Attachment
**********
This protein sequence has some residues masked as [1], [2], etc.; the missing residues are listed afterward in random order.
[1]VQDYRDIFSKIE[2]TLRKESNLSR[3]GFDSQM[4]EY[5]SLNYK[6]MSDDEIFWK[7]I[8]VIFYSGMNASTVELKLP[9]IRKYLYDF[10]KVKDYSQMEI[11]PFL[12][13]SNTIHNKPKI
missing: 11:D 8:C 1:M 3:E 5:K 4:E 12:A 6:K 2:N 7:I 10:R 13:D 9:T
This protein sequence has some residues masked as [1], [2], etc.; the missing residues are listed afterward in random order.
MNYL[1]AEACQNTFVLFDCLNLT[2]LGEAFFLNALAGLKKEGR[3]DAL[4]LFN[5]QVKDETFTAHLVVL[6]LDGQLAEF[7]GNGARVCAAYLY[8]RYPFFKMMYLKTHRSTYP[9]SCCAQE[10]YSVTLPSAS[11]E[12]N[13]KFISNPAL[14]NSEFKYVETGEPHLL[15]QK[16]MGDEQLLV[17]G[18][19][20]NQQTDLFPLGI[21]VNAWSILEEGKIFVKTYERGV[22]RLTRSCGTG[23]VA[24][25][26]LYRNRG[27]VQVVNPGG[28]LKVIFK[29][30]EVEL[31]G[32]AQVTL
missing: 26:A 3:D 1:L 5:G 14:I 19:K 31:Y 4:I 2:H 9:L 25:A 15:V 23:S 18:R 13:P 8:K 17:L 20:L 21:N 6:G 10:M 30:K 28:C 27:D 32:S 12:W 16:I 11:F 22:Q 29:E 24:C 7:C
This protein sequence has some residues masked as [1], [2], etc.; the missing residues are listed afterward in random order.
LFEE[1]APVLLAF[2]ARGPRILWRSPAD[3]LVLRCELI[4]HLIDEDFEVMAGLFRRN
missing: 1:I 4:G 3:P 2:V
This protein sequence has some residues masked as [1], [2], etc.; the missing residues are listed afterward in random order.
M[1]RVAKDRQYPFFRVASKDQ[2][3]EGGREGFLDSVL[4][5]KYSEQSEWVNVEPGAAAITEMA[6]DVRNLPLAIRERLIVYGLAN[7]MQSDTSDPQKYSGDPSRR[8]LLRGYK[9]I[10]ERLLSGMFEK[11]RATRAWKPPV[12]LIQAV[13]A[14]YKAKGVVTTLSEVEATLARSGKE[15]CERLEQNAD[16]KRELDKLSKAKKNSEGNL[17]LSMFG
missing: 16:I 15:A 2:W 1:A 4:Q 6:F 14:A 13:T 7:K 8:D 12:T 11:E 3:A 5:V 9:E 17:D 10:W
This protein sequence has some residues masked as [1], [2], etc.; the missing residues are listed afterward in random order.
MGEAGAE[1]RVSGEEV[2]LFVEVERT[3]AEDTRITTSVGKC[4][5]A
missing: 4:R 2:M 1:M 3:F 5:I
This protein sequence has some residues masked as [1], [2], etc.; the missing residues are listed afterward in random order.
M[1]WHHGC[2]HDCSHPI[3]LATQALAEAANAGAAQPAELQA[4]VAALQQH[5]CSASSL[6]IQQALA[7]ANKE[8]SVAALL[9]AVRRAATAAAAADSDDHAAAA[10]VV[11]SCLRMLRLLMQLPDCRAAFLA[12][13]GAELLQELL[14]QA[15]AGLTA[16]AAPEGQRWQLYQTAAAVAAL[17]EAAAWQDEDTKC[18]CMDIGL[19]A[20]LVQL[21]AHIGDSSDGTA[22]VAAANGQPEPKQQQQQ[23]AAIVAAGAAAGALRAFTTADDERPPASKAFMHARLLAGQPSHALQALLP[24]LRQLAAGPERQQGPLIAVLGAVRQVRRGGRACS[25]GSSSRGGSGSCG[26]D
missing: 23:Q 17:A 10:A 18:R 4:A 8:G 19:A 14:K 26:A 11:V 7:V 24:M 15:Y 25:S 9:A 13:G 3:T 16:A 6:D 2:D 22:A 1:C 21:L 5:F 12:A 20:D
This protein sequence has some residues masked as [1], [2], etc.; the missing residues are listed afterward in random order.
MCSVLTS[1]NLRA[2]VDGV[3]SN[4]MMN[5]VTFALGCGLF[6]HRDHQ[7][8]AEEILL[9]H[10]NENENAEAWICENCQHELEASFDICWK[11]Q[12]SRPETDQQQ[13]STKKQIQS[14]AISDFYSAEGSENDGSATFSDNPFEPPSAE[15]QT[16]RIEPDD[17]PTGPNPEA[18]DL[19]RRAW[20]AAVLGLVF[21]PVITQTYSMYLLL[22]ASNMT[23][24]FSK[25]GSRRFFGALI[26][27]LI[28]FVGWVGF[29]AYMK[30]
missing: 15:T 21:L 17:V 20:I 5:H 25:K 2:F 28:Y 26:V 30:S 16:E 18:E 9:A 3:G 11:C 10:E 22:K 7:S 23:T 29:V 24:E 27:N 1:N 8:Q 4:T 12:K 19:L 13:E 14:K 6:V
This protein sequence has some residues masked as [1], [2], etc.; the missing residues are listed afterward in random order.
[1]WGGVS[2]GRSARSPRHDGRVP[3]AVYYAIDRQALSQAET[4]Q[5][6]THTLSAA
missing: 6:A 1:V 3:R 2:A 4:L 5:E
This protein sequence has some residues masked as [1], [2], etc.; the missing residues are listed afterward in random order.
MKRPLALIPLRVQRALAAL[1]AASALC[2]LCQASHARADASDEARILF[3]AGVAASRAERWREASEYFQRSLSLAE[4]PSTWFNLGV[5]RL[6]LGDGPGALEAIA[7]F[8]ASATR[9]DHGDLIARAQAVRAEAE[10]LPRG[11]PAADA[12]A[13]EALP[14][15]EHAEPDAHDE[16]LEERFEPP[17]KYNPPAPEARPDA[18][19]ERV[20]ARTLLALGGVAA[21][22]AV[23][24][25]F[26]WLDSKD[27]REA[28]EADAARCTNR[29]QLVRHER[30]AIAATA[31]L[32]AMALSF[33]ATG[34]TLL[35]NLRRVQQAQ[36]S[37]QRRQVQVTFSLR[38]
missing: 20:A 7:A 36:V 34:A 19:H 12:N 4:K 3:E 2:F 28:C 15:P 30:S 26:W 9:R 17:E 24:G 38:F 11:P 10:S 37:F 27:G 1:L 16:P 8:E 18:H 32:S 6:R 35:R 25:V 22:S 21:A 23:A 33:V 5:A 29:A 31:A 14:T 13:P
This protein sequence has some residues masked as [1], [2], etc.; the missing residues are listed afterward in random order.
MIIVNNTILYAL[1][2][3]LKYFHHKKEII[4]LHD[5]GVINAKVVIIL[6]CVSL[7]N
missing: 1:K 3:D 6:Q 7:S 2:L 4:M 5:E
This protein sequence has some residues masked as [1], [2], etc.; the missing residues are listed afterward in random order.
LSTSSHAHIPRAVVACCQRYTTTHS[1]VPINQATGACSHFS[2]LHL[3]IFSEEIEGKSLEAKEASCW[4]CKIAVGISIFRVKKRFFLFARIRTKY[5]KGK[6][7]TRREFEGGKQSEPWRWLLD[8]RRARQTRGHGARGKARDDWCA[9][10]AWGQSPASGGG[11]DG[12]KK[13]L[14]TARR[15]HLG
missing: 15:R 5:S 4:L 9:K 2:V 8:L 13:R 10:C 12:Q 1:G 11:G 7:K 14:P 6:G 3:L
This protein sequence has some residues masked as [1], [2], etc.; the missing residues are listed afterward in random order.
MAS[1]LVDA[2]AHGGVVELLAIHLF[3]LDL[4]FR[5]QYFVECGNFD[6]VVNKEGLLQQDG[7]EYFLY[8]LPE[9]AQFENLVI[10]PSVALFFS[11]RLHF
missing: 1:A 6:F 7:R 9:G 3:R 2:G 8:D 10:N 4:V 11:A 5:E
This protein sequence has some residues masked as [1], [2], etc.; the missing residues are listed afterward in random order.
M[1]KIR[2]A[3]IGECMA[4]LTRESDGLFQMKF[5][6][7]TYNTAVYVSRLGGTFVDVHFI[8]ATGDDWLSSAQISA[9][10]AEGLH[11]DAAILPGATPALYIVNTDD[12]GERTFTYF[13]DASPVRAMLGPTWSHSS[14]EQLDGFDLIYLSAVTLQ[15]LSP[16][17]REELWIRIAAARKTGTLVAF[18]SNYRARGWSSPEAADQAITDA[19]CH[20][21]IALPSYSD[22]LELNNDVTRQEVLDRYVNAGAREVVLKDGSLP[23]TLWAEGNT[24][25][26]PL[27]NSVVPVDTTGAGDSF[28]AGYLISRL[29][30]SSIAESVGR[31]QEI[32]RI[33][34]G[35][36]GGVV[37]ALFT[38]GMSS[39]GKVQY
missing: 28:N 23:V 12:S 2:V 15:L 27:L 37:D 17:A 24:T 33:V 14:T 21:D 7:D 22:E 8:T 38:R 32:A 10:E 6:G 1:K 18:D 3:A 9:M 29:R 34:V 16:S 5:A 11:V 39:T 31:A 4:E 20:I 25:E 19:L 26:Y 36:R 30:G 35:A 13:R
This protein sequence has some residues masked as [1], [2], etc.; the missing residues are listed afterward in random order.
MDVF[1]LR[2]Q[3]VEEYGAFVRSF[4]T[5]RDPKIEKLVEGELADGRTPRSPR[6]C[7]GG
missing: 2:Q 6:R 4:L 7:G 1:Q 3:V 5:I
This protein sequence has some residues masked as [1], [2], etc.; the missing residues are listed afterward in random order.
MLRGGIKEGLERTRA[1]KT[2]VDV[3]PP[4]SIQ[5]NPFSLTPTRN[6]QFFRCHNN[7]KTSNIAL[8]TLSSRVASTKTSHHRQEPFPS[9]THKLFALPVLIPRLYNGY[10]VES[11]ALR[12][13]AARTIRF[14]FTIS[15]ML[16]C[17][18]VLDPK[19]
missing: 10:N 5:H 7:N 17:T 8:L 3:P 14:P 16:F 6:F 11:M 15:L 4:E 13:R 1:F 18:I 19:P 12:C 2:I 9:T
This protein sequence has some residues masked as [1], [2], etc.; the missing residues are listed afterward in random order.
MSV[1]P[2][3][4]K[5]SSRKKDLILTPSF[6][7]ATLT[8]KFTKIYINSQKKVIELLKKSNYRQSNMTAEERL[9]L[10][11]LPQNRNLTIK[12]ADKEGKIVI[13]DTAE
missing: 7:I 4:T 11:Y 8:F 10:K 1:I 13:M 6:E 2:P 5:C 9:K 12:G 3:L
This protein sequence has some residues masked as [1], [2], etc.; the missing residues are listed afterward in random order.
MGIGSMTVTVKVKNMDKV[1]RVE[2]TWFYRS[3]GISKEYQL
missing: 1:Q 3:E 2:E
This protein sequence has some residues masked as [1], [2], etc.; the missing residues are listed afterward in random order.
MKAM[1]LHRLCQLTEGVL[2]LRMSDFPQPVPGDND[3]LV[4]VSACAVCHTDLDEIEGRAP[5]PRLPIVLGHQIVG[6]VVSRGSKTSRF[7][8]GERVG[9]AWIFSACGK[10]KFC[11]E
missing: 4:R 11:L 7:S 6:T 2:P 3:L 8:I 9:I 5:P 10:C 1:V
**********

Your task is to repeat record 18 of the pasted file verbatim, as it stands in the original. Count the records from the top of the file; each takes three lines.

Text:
This protein sequence has some residues masked as [1], [2], etc.; the missing residues are listed afterward in random order.
MKAM[1]LHRLCQLTEGVL[2]LRMSDFPQPVPGDND[3]LV[4]VSACAVCHTDLDEIEGRAP[5]PRLPIVLGHQIVG[6]VVSRGSKTSRF[7][8]GERVG[9]AWIFSACGK[10]KFC[11]E
missing: 4:R 11:L 7:S 6:T 2:P 3:L 8:I 9:I 5:P 10:C 1:V